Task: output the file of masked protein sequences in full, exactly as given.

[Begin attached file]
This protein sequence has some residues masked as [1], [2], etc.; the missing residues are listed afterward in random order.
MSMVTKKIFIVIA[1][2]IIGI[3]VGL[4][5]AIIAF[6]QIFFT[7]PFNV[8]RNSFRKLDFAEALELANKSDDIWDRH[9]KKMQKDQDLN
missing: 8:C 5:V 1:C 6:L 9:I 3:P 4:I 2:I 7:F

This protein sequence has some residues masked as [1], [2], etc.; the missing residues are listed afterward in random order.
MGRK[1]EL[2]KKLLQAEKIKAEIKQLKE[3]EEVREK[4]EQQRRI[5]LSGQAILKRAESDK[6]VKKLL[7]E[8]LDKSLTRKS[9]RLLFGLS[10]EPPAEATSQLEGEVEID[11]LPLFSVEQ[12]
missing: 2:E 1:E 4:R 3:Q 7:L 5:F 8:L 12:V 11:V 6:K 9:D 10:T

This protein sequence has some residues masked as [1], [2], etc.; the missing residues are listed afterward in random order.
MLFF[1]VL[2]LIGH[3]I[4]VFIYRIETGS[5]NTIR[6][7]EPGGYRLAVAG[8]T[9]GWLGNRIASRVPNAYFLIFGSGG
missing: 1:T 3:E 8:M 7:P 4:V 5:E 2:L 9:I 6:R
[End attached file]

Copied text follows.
This protein sequence has some residues masked as [1], [2], etc.; the missing residues are listed afterward in random order.
MSMVTKKIFIVIA[1][2]IIGI[3]VGL[4][5]AIIAF[6]QIFFT[7]PFNV[8]RNSFRKLDFAEALELANKSDDIWDRH[9]KKMQKDQDLN
missing: 8:C 5:V 1:C 6:L 9:I 3:P 4:I 2:I 7:F

This protein sequence has some residues masked as [1], [2], etc.; the missing residues are listed afterward in random order.
MGRK[1]EL[2]KKLLQAEKIKAEIKQLKE[3]EEVREK[4]EQQRRI[5]LSGQAILKRAESDK[6]VKKLL[7]E[8]LDKSLTRKS[9]RLLFGLS[10]EPPAEATSQLEGEVEID[11]LPLFSVEQ[12]
missing: 2:E 1:E 4:R 3:Q 7:L 5:F 8:L 12:V 11:V 6:K 9:D 10:T

This protein sequence has some residues masked as [1], [2], etc.; the missing residues are listed afterward in random order.
MLFF[1]VL[2]LIGH[3]I[4]VFIYRIETGS[5]NTIR[6][7]EPGGYRLAVAG[8]T[9]GWLGNRIASRVPNAYFLIFGSGG
missing: 1:T 3:E 8:M 7:P 4:V 5:E 2:L 9:I 6:R